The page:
home so suddenly and under such pe
culiar circumstances was not made
known yesterday, and members of the
wanderer's family say they will en
deavor to keep from the public the rea
sons that prompted Watt to leave this
city the way he did.
A week ago Friday Watt abandoned
his automobile in Oakland after return
fng from a visit to his mother In Pre
sidio terrace, this city. Saturday when
Watt did not show up at his Napa home
his family became greatly alarmed and
the case was reported to the Oakland
and San Francisco police. C..0. G. Mil
ler and D. Y. Campbell, brothers In law
of Watt, also appealed to private detect
ives for aid In locating the missipg
banker, and finally last week a reward
of $500 was offered for any information
leading to the finding of Watt.
Many theories were furnished and In
numerable clews offered the police, all
proving futile. The police and detectives
exerted all their skill in trying to un
ravel the puzzle until Saturday, when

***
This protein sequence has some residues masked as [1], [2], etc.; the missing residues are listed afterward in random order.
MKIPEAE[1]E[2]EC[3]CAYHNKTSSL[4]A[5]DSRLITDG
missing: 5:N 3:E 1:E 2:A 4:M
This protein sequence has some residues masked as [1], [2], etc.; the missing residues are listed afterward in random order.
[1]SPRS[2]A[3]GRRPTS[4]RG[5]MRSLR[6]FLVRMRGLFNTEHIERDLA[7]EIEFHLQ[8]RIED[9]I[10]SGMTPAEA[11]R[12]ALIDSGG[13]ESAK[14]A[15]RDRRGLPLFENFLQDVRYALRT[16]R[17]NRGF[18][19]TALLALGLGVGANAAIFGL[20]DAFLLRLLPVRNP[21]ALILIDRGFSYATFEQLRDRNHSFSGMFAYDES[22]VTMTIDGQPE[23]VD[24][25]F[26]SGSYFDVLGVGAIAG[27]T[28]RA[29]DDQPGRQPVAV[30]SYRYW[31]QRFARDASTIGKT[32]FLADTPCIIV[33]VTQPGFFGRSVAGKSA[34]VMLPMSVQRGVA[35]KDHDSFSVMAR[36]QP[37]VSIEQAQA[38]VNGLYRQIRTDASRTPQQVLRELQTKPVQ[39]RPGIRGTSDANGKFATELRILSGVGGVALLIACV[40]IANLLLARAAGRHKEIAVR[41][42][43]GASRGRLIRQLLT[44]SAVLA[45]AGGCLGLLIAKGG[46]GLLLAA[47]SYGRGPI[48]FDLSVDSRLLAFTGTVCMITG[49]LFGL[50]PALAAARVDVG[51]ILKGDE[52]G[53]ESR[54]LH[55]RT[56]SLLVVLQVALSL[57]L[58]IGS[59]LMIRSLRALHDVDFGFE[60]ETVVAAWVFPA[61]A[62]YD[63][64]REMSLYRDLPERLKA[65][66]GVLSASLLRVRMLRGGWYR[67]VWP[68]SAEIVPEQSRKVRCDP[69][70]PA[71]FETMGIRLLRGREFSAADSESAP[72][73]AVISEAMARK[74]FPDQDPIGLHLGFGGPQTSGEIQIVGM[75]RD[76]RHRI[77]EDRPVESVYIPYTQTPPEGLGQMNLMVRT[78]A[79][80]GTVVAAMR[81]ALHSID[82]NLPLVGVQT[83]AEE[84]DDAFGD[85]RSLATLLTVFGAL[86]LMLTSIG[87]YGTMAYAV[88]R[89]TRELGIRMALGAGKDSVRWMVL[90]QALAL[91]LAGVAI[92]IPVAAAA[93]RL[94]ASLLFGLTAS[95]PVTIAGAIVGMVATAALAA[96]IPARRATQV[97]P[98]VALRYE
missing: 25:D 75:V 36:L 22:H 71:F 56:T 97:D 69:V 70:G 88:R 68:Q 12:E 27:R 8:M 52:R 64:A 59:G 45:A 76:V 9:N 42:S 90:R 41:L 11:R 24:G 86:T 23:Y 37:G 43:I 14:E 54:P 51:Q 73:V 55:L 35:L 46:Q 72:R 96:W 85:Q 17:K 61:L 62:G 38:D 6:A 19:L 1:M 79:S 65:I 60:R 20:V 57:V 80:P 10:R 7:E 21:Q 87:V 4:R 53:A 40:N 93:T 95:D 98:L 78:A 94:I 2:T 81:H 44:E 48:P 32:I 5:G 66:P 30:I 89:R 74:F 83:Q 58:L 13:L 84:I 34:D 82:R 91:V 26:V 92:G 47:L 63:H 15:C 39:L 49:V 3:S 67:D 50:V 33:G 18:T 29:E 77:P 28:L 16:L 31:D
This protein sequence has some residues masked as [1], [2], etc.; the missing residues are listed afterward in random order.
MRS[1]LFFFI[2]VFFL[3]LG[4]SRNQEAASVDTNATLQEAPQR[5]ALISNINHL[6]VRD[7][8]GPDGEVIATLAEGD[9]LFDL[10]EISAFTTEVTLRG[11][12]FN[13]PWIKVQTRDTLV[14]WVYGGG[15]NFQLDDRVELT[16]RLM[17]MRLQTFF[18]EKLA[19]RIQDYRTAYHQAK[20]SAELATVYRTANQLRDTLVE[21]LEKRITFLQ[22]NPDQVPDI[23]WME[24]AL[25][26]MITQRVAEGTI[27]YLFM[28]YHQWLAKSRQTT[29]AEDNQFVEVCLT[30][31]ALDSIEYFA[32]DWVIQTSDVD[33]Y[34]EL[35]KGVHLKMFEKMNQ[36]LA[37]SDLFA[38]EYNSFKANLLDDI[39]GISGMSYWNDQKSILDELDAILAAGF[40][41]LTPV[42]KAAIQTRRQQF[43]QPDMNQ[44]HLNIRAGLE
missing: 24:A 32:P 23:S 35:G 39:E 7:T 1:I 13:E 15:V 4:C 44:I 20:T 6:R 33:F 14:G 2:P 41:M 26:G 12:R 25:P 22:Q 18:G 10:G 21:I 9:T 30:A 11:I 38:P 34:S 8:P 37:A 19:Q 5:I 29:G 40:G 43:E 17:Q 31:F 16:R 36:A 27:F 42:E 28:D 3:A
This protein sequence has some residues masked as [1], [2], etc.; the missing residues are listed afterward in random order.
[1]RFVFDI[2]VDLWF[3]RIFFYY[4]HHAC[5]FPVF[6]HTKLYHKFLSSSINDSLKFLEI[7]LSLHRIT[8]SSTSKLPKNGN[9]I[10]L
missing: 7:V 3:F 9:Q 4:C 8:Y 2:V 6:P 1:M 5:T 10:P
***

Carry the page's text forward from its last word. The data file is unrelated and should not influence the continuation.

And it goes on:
members of the family, without giving
any explanation, ordered that further
efforts to find Watt be stopped. Word
was given out that the absent banker
would probably be found within a few
hours, and many rumors were afloat as
to where he would be found. But It was
not until yesterday that any definite
news was given telling where Watt had
been during his absence.
Watt Is reputed to be a millionaire
and is a son of the late Robert Watt,
who was one of the financial geniuses
of this state. He has heavy business in
terests In Napa, Oakland and other bay
THE BEST OF
Is there any gift for man or
woman so acceptable, so much
to be desired or so permanent
ly valuable as a really fine dia
The stock of Diamonds,
Watches, Jewelry and Silver
ware is larger and more varied
than ever before. You are
cordially invited to call and
view this* marvelous display.
Christmas gifts can be selected
now and laid aside.
50 KEARNY STREET
AVOID IMPURE MILK
for Infants and Invalids
It means the Original and Genuine
The Food-Drink for all Ages
Rich milk, malted grain, in powder form.
For infants, invalids and growing children.
Pure nutrition.upbuilding the whole body.
Invigorates nursing mothers and the aged.
More healthful than tea or coffee.
Tak« no substitute. Ask for HORLICK'S
HORLICK'S Contain* Pure Milk
makes delicious pastry
It's the last word in pastry
making. It makes cakes so
light and airy that every mor
sel tastes like " more."
Digestible too, because Cot
tolene food is never greasy.
Cottolene is better than
lard, because it's a vegetable
—not an animal —product It
is richer—use one-third less.
Cottolene is cheaper than
butter—costs no more than
lard, and will give better re
sults than either. Use one-
THE N. K. FAIRBANK COMPANY